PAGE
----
Story: A group of teenagers in late 19th century Germany grapple with their emerging sexual drives and desires, trying to fit into their rigid, repressive society. Between the stern, authoritarian discipline of their teachers and the lack of any clear direction by their parents, they stumble through controversial issues including rape, abortion, homosexuality and physical and sexual abuse as they struggle to comprehend their own identities.
Highlights: German playwright Frank Wedekind’s original drama, written in 1891, was banned initially because of its frank portrayal of such taboo subjects as abortion, homosexuality and sexual abuse. Composer Duncan Sheik and author/lyricist Steven Sater garnered eight Tony Awards in 2006 for their contemporary musical adaptation, with a national tour playing The Fox Theatre a couple of years later.
Stray Dog Theatre is presenting the first major local production, an ambitious undertaking that follows on the heels of recent, inspired musical presentations at Tower Grove Abbey including Tommy and Urinetown. Under director Justin Been’s precise and focused direction, a mostly youthful cast generally but movingly conveys the angst and confusion of Wedekind’s adolescent protagonists as they enter the brave new world of adulthood.
Other Info: While individual performers handle Sheik’s hauntingly beautiful melodies with polish, the cast doesn’t seem up to the rigors of ensemble efforts, particularly in the first act. Exceptions are the exhilarating number, The Bitch of Living, in Act I and the rousing anthem, Totally F**ked, in Act II, which is led by the charismatic Melchior.
In both of those instances, the ensemble has a clear grasp of the complex score and is able to pull off the numbers in strong dramatic fashion. A problem with any musical at Tower Grove Abbey, though, is the venue’s inconsistent acoustics, which can be swallowed in certain parts of the theater. That’s less a concern on individual numbers, on which Been’s cast demonstrates strong vocal skills.
Conductor and keyboardist Chris Petersen leads a beautifully modulated band from the rear of center stage on scenic designer David Blake’s upper platform. The set features imposing columns that establish the foundation of the kids’ stern, inflexible upbringing and also establishes a suitable background for J.T. Ricroft’s athletic, aggressive choreography. Tyler Duenow’s lighting captures the show’s pulsating nature while costumes designed by Alexandra Scibetta Quigley convey the children’s conformist society apart from the barefoot look fashioned for runaway-turned-Bohemian Ilse.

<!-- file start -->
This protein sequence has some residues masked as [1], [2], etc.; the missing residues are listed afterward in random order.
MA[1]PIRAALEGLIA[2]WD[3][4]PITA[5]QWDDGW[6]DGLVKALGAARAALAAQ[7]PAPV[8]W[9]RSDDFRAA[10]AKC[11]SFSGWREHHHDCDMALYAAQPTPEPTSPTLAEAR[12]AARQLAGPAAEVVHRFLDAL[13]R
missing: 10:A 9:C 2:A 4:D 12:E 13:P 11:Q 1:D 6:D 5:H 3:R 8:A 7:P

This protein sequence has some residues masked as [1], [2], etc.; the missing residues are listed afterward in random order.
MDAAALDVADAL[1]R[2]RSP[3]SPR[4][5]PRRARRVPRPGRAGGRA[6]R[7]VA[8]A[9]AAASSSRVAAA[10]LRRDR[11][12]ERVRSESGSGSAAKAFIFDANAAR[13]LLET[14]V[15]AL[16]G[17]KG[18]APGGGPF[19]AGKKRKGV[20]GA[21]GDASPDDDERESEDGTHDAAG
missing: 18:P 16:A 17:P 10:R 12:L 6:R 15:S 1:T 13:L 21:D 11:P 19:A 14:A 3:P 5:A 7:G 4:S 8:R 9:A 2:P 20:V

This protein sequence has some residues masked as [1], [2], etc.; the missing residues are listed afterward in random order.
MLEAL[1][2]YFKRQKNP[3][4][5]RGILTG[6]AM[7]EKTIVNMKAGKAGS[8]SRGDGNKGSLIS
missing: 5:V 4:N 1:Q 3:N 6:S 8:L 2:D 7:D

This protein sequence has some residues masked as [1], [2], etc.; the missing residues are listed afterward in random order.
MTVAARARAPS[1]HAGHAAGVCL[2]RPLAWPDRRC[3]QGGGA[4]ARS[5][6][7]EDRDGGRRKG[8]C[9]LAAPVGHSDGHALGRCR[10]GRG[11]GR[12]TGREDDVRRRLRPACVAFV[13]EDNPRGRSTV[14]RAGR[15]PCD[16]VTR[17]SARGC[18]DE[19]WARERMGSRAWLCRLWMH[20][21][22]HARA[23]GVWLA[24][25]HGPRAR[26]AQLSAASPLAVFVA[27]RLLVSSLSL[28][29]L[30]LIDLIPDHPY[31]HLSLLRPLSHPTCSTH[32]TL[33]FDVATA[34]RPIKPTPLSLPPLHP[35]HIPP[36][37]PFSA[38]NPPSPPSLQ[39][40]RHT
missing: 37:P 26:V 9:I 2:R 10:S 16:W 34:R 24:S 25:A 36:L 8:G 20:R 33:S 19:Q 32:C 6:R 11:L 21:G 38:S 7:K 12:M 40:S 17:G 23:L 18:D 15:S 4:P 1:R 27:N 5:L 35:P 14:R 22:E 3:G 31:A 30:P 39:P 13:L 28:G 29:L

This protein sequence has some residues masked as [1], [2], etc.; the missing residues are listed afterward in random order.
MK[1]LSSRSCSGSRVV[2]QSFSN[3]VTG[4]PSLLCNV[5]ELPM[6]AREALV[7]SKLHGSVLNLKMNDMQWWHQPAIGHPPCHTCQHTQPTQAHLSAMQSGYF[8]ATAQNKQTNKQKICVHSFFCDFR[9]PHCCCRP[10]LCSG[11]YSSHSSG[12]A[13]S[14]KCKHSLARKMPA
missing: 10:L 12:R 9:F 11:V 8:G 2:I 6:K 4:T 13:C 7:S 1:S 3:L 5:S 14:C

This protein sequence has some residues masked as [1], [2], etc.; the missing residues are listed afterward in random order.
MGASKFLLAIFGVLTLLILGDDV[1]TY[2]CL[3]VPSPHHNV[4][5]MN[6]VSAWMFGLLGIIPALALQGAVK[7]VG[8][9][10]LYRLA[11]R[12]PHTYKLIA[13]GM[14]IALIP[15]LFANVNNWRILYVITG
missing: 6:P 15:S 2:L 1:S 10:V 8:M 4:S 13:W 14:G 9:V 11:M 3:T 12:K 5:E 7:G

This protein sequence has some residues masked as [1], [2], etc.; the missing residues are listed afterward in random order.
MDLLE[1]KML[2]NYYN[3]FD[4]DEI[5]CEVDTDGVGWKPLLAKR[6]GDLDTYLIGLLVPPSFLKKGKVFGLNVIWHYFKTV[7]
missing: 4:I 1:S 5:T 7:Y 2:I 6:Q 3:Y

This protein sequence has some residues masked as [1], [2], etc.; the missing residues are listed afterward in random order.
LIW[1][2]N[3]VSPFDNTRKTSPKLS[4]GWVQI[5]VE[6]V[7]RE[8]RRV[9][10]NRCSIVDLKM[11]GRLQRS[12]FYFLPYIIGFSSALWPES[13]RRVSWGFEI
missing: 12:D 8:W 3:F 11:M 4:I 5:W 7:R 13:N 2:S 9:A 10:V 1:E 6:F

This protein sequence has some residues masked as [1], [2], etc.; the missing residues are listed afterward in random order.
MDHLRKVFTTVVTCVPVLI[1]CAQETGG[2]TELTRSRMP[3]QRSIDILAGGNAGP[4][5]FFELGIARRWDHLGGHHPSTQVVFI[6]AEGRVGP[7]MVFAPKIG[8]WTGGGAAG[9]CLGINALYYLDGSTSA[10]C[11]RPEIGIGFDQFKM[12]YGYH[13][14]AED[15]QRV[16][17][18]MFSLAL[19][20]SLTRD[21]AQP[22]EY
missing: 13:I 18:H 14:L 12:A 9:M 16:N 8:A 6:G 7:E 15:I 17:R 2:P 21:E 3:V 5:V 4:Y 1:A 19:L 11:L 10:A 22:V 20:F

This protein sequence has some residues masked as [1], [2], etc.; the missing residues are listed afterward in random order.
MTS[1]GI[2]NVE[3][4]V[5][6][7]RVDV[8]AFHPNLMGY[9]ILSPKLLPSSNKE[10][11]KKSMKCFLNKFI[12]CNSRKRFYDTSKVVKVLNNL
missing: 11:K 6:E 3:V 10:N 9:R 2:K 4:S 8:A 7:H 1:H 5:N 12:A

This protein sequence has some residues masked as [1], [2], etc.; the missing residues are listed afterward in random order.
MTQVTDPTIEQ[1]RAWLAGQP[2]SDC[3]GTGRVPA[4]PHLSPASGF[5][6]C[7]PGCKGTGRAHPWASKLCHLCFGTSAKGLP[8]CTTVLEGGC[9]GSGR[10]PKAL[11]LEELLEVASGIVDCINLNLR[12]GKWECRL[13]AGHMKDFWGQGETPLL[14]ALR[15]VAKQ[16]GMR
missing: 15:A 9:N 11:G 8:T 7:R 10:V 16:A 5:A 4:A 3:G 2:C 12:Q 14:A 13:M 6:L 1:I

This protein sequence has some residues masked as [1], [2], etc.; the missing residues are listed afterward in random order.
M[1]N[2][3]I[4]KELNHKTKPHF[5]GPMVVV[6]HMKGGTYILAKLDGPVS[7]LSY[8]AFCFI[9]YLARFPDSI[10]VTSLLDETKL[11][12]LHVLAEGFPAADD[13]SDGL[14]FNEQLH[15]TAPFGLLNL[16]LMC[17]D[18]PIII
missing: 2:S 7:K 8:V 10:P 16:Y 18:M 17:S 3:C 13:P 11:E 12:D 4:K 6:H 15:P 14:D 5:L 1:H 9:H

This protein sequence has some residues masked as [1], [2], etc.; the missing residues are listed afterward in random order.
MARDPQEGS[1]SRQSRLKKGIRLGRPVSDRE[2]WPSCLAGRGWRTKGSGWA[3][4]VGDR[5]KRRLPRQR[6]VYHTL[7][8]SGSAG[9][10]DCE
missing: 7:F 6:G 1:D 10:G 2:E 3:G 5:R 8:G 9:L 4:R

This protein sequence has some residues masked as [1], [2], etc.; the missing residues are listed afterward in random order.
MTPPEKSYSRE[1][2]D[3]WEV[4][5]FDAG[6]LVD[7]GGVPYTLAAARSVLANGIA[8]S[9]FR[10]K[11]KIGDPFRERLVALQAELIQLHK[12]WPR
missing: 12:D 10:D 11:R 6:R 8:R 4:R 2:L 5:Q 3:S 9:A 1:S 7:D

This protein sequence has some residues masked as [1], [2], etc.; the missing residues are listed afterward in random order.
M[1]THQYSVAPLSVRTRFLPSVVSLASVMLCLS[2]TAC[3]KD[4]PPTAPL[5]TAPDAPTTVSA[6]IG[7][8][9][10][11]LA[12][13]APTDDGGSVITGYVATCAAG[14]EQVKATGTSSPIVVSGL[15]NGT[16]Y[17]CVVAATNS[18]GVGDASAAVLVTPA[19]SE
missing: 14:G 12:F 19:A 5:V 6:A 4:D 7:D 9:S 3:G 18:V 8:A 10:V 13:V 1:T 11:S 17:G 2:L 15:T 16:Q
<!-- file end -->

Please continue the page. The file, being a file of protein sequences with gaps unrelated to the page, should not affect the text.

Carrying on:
The cast is led with spirited performances by Zach Wachter as the intellectual and rebellious Melchior and Melissa Southmayd as his inquisitive and sensitive girlfriend Wendla. Ryan Foizey brings a tortured, doomed portrayal to Melchior’s ill-fated friend Moritz, while Anna Skidis is the lonely and unfulfilled Ilse.
Keith Thompson and Jan Neihoff portray all of the adults in the cast, ranging from a pair of dictatorial teachers to Wendla’s timid mother and Moritz’s narrow-minded father. The energetic ensemble of youths includes Meadow Nguy, Sabra Sellers, Natalie Sannes, Paul Cereghino, Evan Fornachon, C.E. Fifer and Anthony Christopher Milfelt.
Petersen’s tight and emotive band features Colin Levitt on bass, percussionist Bob McMahon, cellist Bijhou Berni, guitarist Adam Rugo, violinist Steve Frisbee and violist Michael Blackwood.
Spring Awakening seemed to have more energy and pizzazz when it played The Fox with a touring company. Still, despite lulls that soak up stretches of time in the Stray Dog version, Been and his disciplined cast convincingly depict Wedekind’s tortured characters with the benefit of Sheik’s stirring, evocative music and Sater’s contemporary, incisive words.
Musical: Spring Awakening
Group: Stray Dog Theatre
Venue: Tower Grove Abbey, 2336 Tennessee Avenue
Dates: October 11, 12, 13, 18, 19, 20
Tickets: $18-$20; contact 865-1995 or StrayDogTheatre.org
Rating: A 4 on a scale of 1-to-5.
Photos courtesy of John Lamb